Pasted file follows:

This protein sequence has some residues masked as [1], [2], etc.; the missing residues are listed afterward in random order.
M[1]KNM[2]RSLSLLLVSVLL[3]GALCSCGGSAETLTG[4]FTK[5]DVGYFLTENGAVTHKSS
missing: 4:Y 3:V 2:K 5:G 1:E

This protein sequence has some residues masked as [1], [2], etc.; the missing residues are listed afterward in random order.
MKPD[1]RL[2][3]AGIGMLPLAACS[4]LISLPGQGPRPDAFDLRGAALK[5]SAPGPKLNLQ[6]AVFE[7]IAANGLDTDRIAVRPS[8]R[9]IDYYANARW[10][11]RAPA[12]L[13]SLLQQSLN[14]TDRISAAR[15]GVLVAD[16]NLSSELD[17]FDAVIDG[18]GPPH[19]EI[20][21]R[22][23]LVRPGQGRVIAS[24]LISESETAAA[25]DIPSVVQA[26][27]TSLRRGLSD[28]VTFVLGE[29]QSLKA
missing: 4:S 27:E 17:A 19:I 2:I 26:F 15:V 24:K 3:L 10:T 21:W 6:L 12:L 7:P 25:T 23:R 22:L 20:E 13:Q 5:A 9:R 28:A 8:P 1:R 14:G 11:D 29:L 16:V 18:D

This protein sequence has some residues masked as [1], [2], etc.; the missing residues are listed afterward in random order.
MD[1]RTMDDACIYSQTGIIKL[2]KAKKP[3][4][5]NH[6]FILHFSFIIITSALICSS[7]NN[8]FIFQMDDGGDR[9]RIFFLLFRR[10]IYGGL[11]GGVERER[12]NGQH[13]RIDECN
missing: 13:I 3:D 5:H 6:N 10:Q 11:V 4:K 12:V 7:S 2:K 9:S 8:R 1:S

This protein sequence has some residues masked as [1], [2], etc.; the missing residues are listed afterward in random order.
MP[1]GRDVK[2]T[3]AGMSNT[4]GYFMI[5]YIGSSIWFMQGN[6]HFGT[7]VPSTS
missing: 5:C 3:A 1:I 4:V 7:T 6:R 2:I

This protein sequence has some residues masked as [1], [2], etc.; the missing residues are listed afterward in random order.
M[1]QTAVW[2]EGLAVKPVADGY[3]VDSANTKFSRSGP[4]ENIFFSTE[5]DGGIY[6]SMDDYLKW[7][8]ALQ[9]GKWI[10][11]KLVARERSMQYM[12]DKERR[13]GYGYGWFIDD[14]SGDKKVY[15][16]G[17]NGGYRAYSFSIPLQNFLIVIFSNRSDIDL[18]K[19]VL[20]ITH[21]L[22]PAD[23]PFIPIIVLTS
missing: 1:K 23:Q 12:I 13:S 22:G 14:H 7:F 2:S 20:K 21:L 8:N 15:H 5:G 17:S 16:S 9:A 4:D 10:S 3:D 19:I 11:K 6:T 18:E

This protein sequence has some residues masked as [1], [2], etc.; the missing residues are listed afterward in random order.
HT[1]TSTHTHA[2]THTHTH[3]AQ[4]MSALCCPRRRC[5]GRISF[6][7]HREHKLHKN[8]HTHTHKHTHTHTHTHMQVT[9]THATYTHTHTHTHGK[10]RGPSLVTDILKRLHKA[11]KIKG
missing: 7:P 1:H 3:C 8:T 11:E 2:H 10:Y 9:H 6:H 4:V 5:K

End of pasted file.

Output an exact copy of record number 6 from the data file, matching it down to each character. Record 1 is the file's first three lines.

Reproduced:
This protein sequence has some residues masked as [1], [2], etc.; the missing residues are listed afterward in random order.
HT[1]TSTHTHA[2]THTHTH[3]AQ[4]MSALCCPRRRC[5]GRISF[6][7]HREHKLHKN[8]HTHTHKHTHTHTHTHMQVT[9]THATYTHTHTHTHGK[10]RGPSLVTDILKRLHKA[11]KIKG
missing: 7:P 1:H 3:C 8:T 11:E 2:H 10:Y 9:H 6:H 4:V 5:K